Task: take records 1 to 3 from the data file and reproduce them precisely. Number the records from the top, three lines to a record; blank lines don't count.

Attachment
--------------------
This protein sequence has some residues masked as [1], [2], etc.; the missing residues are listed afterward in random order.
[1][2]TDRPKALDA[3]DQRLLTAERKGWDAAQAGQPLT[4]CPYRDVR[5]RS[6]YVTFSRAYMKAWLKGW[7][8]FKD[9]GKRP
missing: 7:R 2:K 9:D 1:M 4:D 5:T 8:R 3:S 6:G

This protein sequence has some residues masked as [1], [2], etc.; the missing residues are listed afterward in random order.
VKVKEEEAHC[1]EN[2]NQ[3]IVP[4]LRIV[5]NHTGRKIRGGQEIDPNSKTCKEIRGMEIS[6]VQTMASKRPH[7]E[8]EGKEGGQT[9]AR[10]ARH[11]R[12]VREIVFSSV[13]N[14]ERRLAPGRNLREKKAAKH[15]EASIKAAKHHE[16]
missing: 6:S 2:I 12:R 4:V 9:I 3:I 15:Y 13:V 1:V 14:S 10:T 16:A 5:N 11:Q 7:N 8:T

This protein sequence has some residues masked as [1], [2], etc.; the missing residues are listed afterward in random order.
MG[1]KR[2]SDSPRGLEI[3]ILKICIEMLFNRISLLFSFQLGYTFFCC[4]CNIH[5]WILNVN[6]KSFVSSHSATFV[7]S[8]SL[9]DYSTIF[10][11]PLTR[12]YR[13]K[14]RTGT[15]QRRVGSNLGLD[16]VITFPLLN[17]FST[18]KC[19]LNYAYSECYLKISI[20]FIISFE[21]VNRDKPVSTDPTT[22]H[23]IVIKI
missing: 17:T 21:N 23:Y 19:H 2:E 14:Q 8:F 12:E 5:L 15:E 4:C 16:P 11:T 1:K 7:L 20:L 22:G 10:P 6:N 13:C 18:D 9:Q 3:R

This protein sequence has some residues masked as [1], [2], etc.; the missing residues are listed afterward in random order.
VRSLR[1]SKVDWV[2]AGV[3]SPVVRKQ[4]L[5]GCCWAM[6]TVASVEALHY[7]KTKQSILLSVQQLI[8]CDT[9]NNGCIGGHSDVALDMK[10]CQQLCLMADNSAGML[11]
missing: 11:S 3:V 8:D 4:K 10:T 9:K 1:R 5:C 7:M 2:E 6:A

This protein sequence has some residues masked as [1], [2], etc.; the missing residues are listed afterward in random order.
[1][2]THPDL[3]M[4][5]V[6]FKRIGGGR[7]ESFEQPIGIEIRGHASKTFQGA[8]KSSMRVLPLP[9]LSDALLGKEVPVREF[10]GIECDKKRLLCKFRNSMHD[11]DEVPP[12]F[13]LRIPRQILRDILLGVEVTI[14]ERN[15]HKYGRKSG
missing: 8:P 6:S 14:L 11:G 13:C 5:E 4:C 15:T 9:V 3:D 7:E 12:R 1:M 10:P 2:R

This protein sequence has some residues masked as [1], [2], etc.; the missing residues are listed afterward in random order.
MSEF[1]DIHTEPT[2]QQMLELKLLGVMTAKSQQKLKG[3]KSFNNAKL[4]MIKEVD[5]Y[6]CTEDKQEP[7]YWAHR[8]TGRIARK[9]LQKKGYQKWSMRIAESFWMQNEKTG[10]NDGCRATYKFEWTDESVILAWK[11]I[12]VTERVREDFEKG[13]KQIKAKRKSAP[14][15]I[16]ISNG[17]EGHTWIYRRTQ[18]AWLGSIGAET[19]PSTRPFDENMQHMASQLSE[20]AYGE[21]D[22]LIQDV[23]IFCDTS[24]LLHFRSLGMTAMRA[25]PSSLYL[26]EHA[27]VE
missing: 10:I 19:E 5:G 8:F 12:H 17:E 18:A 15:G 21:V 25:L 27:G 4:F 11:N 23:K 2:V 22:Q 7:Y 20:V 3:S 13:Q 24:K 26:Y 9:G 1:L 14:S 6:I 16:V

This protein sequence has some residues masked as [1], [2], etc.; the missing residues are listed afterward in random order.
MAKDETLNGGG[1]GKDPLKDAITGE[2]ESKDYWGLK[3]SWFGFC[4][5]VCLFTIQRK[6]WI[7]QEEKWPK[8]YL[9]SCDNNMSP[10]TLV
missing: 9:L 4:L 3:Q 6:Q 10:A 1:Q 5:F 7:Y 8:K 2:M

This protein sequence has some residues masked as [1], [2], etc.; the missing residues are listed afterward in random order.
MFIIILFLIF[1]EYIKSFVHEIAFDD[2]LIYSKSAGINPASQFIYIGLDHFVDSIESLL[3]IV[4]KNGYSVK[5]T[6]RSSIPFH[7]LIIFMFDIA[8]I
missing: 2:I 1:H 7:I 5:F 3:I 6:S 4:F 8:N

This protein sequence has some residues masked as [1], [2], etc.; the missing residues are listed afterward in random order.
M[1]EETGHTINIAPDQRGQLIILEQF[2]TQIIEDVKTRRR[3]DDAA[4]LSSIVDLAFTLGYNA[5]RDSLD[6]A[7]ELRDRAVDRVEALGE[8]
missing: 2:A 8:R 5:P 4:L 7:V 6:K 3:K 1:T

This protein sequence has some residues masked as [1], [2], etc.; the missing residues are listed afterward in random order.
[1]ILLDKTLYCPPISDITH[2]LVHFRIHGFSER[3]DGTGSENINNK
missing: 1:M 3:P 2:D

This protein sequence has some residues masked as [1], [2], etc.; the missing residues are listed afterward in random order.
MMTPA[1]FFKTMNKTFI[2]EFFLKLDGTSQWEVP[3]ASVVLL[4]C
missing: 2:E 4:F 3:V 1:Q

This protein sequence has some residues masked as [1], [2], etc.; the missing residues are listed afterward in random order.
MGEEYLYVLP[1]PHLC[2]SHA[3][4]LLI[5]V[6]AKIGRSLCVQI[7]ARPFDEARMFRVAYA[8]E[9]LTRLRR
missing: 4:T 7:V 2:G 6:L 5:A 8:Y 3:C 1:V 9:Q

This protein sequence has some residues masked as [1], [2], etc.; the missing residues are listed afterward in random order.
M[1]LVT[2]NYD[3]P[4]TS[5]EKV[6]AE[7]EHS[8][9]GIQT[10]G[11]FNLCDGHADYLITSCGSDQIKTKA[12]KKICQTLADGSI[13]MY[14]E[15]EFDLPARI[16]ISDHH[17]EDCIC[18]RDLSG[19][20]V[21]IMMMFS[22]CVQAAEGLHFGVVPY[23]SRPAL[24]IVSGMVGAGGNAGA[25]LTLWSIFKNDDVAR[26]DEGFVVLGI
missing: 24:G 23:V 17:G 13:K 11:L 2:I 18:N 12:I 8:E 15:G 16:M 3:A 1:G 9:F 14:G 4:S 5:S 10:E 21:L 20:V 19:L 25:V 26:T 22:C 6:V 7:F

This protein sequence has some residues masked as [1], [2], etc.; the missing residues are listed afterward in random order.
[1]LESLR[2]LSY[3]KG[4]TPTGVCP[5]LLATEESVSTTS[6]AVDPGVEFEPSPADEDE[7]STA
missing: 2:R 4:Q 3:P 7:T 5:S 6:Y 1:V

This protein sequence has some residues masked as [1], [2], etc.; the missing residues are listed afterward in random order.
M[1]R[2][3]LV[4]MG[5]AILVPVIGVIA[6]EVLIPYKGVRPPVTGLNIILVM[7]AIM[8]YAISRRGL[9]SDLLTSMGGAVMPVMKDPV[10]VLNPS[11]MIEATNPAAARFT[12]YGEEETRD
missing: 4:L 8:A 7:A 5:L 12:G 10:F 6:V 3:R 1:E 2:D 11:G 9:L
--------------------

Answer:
This protein sequence has some residues masked as [1], [2], etc.; the missing residues are listed afterward in random order.
[1][2]TDRPKALDA[3]DQRLLTAERKGWDAAQAGQPLT[4]CPYRDVR[5]RS[6]YVTFSRAYMKAWLKGW[7][8]FKD[9]GKRP
missing: 7:R 2:K 9:D 1:M 4:D 5:T 8:R 3:S 6:G

This protein sequence has some residues masked as [1], [2], etc.; the missing residues are listed afterward in random order.
VKVKEEEAHC[1]EN[2]NQ[3]IVP[4]LRIV[5]NHTGRKIRGGQEIDPNSKTCKEIRGMEIS[6]VQTMASKRPH[7]E[8]EGKEGGQT[9]AR[10]ARH[11]R[12]VREIVFSSV[13]N[14]ERRLAPGRNLREKKAAKH[15]EASIKAAKHHE[16]
missing: 6:S 2:I 12:R 4:V 9:I 3:I 15:Y 13:V 1:V 14:S 10:T 16:A 5:N 11:Q 7:N 8:T

This protein sequence has some residues masked as [1], [2], etc.; the missing residues are listed afterward in random order.
MG[1]KR[2]SDSPRGLEI[3]ILKICIEMLFNRISLLFSFQLGYTFFCC[4]CNIH[5]WILNVN[6]KSFVSSHSATFV[7]S[8]SL[9]DYSTIF[10][11]PLTR[12]YR[13]K[14]RTGT[15]QRRVGSNLGLD[16]VITFPLLN[17]FST[18]KC[19]LNYAYSECYLKISI[20]FIISFE[21]VNRDKPVSTDPTT[22]H[23]IVIKI
missing: 17:T 21:N 23:Y 19:H 2:E 14:Q 8:F 12:E 5:L 15:E 4:C 16:P 11:T 1:K 7:L 20:L 22:G 10:P 6:N 13:C 18:D 9:Q 3:R